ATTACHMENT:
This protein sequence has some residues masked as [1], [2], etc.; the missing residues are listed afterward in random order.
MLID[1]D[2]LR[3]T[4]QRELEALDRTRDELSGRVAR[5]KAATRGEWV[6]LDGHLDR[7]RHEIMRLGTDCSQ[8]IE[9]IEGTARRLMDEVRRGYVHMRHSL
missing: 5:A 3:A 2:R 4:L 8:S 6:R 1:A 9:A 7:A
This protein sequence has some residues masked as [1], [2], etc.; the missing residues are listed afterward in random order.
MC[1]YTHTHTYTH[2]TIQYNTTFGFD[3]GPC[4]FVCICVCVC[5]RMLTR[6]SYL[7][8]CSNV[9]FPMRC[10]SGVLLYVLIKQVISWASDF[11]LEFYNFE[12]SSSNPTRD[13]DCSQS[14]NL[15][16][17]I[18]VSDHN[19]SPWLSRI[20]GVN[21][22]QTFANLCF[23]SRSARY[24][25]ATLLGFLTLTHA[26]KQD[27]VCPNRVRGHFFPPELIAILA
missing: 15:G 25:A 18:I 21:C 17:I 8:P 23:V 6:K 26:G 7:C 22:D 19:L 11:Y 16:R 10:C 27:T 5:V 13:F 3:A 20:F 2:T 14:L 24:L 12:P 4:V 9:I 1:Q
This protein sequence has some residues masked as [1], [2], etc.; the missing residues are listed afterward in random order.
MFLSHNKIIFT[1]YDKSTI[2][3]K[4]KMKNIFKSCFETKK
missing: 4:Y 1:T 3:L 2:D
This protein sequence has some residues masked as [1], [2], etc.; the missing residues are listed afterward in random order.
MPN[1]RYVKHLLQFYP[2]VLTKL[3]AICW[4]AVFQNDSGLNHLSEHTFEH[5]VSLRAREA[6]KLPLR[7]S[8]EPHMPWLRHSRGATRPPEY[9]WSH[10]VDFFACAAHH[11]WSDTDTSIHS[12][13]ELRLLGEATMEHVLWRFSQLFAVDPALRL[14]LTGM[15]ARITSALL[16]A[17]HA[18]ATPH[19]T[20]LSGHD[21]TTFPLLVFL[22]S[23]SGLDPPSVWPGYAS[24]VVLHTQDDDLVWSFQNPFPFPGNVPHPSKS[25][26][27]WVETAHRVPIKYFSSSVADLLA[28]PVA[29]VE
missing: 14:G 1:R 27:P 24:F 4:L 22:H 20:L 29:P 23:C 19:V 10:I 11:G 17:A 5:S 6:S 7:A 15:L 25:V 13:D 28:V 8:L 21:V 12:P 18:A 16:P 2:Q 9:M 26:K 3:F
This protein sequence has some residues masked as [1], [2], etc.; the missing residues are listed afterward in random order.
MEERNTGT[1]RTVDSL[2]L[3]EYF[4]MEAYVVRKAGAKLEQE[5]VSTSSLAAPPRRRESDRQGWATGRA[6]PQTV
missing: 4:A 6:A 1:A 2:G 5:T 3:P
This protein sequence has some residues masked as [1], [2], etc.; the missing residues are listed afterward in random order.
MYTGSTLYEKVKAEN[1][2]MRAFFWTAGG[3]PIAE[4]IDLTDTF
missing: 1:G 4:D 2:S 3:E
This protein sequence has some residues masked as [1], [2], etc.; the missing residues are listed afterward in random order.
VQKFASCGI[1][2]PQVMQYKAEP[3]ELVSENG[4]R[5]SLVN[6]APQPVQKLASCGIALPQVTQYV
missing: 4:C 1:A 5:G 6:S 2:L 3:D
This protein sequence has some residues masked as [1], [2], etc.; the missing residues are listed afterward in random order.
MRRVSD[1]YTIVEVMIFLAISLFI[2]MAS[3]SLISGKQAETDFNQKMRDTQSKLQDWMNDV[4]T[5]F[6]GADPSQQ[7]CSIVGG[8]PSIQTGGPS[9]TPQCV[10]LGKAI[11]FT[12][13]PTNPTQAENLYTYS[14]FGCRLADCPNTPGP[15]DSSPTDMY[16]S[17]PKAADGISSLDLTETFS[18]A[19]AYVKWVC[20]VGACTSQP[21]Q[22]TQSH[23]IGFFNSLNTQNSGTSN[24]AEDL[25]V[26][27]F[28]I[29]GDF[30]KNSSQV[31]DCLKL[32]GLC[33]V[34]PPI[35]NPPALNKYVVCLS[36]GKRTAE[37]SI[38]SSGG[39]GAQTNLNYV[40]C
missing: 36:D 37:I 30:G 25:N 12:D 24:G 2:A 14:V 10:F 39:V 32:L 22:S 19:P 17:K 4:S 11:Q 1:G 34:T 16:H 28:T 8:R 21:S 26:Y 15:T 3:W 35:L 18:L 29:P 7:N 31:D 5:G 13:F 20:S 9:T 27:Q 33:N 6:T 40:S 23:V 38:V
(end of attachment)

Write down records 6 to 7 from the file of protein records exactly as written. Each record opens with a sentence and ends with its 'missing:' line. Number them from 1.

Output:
This protein sequence has some residues masked as [1], [2], etc.; the missing residues are listed afterward in random order.
MYTGSTLYEKVKAEN[1][2]MRAFFWTAGG[3]PIAE[4]IDLTDTF
missing: 1:G 4:D 2:S 3:E
This protein sequence has some residues masked as [1], [2], etc.; the missing residues are listed afterward in random order.
VQKFASCGI[1][2]PQVMQYKAEP[3]ELVSENG[4]R[5]SLVN[6]APQPVQKLASCGIALPQVTQYV
missing: 4:C 1:A 5:G 6:S 2:L 3:D